One emergency could involve encountering a bear, a mountain lion, or other dangerous wildlife near your campsite. Mountain lions, for sure, need to be reported to a ranger. Keep a bear spray or firearm in hand, and learn about wildlife safety guidelines and proper food storage.
There’s also a chance that you could get sick or hurt during your trip. Wherever you’re dispersed camping, there may not be any cell service. Even if family, friends, and neighbors know where you are, pack a satellite phone to call for help for medical emergencies.
In addition to getting sick or hurt, learn about basic first aid and managing pre-existing medical conditions. For asthma, allergies, diabetes, and such, you’ll need to include the appropriate medical supplies in your kit.
Leave No Trace
When camping, there’s always the risk of altering part of the land where you’ve set your campfire or pitched your tent. To preserve the beauty of the land, follow the Leave No Trace principles.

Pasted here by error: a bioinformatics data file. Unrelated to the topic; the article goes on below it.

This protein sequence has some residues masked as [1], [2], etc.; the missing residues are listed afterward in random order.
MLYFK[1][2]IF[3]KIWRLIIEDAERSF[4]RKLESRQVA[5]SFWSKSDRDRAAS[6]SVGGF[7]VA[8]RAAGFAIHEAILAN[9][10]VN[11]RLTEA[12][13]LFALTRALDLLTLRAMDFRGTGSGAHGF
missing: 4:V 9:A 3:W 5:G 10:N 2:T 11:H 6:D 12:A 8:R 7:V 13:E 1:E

One example of how you can do this is, as mentioned before, by choosing a previously used site. This will deter any more impacts on the surrounding areas.
Another example is to leave whatever you see at or near your campsite alone (fauna and flora). The only souvenirs of the landscape you can bring home are the pictures you take.
Disperse and Camp at Your Leisure!
Fees, reservations, and crowds can put a damper on the rest and relaxation you seek while camping. Even with modern conveniences and amenities, it’s worth putting them aside to see what the great outdoors has to offer.
Now that you know what there is to dispersed camping, you can save money and experience a true getaway.
Check out our post on Free Camping in the US to learn more about roughing it out as you camp!
- About the Author
- Latest Posts
Sarah Keck is a long-time resident of the Midwest and loves its warm and cool atmosphere. She takes any walking or hiking opportunity with open arms and likes to learn and write about the best trails.
Sarah’s first camping experience was her church’s teens’ and twenties’ summer conference years ago. Her favorite activities were exploring the campground and sitting by the fire, listening to the wildlife.
As time went on, Sarah looked forward to camping and other vacation opportunities. Writing for Beyond the Tent has opened her eyes and mind to the country’s many beautiful destinations.